Travel Tuesdays: Tech to Help Bikes and Cars Share the Street
On the desolate streets of Manhattan during the bleak early days of the pandemic, Rosemary Sigelbaum found that riding a bicycle to work at Lenox Hill Hospital offered a desperately needed respite from the stress of 12-hour days witnessing the worst of the coronavirus’s frightening effects.
“It was quiet, and on my way home it gave me time to decompress,” Ms. Sigelbaum said of her commute between the Upper East Side and her home on the Lower East Side.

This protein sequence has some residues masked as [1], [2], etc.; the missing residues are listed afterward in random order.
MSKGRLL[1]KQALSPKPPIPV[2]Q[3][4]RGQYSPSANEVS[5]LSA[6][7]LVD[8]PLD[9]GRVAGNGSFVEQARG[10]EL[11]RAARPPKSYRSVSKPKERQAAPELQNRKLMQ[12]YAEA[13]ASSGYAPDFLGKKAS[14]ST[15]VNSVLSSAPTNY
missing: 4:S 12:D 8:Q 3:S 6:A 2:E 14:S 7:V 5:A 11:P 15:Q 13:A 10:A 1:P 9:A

Those empty avenues of late March have given way to the city’s usual cacophony of traffic, just as more people are discovering the advantages of cycling to work: no crowded subways, buses or shared taxis. Bicycle companies have posted out-of-stock notices for the first time in years. Sales in May skyrocketed 103 percent compared with a year earlier, according to the NPD Group, a research firm.
But as all those new bikers are discovering the joys of cycling, they’re also discovering the dangers of riding on two wheels, especially in cities.